Why do moths and some flies fly towards light?

I have my window open and a light on inside. Outside it is dark, I was wondering why all the moths and daddy long-legs all fly towards the light.

Thanks x

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  • Ron971
    Lv 6
    1 decade ago
    Best Answer

    Flying insects use the sun or the brightest light source as a reference for navigation. The sun or moon work nicely since they are a great distance away making the light rays, for all practical purposes (like navigation), parallel to each other. The insect observes the angle of the point of light as it starts its journey and returns simply by flying the reciprocal or opposite angle for the same length of time.

    The problem for the insect comes when it uses a nearby source of light such as a light bulb as it navigates. The rays from a bulb are no longer strictly parallel since light is emitted from all points of a relatively large global surface of the bulb. As the insect tries to maintain a constant light-to-eye angle it has to make constant corrections by turning in flight. This results in a spiraling flightpath bringing it closer and closer to the bulb until they are, shall we say "overcome by the heat", or they run into the window glass.

  • Anonymous
    4 years ago

    This Site Might Help You.

    RE:

    Why do moths and some flies fly towards light?

    I have my window open and a light on inside. Outside it is dark, I was wondering why all the moths and daddy long-legs all fly towards the light.

    Thanks x

    Source(s): moths flies fly light: https://shortly.im/yp34w
  • 1 decade ago

    They use the moon and other light sources to navigate. Imagine the moon is over your left shoulder, and if you were flying in a straight line, you would always have the moon over your shoulder (well, close enough to be a straight line if it were a short flight). This works because the moon is far away, and your flying doesn't change its relative position by much at all.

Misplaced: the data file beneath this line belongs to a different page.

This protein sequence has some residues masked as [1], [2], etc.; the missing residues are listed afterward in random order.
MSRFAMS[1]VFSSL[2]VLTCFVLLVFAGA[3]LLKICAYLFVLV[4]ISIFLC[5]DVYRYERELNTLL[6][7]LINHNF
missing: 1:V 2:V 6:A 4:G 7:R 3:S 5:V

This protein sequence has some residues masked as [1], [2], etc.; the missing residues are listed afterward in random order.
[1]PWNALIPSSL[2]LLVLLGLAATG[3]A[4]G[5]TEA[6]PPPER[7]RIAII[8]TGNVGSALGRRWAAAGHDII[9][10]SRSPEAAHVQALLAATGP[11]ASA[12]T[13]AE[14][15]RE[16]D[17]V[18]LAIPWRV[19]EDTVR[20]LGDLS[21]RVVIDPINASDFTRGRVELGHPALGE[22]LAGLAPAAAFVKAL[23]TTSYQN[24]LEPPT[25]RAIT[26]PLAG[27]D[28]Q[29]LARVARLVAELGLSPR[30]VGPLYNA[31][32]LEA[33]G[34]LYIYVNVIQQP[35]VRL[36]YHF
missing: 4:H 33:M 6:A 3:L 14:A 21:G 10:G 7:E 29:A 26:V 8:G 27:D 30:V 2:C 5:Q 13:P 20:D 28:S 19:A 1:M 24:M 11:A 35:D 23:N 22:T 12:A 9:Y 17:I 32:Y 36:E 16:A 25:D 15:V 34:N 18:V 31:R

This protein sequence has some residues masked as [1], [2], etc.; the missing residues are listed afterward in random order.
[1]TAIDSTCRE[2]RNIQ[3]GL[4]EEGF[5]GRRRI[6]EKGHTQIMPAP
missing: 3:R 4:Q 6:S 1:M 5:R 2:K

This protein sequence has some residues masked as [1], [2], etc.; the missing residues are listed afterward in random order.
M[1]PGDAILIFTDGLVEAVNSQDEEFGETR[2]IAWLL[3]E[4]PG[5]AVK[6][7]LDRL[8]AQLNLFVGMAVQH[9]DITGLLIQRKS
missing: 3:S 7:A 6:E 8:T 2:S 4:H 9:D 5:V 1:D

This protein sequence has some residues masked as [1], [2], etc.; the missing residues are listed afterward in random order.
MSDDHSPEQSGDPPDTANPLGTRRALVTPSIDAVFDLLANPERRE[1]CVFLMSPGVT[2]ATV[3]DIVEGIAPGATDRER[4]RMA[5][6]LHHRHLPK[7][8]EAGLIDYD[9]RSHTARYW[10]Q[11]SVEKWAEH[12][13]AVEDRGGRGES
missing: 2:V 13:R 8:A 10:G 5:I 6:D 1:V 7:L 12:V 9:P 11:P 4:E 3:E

Now, if you instead use a nearby light for a direction standard, if you keep it in the same position off your shoulder, you will turn in a tight circle. This is, I understand, what happens to moths.

  • mom
    Lv 6
    1 decade ago

    Moths seem to use light only as a way of telling which direction is up. If you fly toward the moon, there's no danger of bumping into it, but you will succeed in flying up into the air instead of down into the ground.

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  • 1 decade ago

    I think its the way moths navigate around, they navigate by the moon especially when the moon is bright and when they see a different light source they get confused and just fly to the light source

  • Anonymous
    1 decade ago

    Moths are positively phototactic, meaning they automatically move toward light.

    Go to http://www.howstuffworks.com/question675.htm as this goes into lots of detail about it. Hope that helps.

  • 4 years ago

    I think they go toward light to find something to eat.

  • 1 decade ago

    Because they are " enlightened " ( get it lightened )

    its actually they think that the light source may be a beautiful meadow with flowers.

  • 1 decade ago

    Hi there.

    Current theory is, they steer by moonlight and the stronger light confuses them.

    cheers, Steve.

  • Anonymous
    1 decade ago

    they get turned on by the light.

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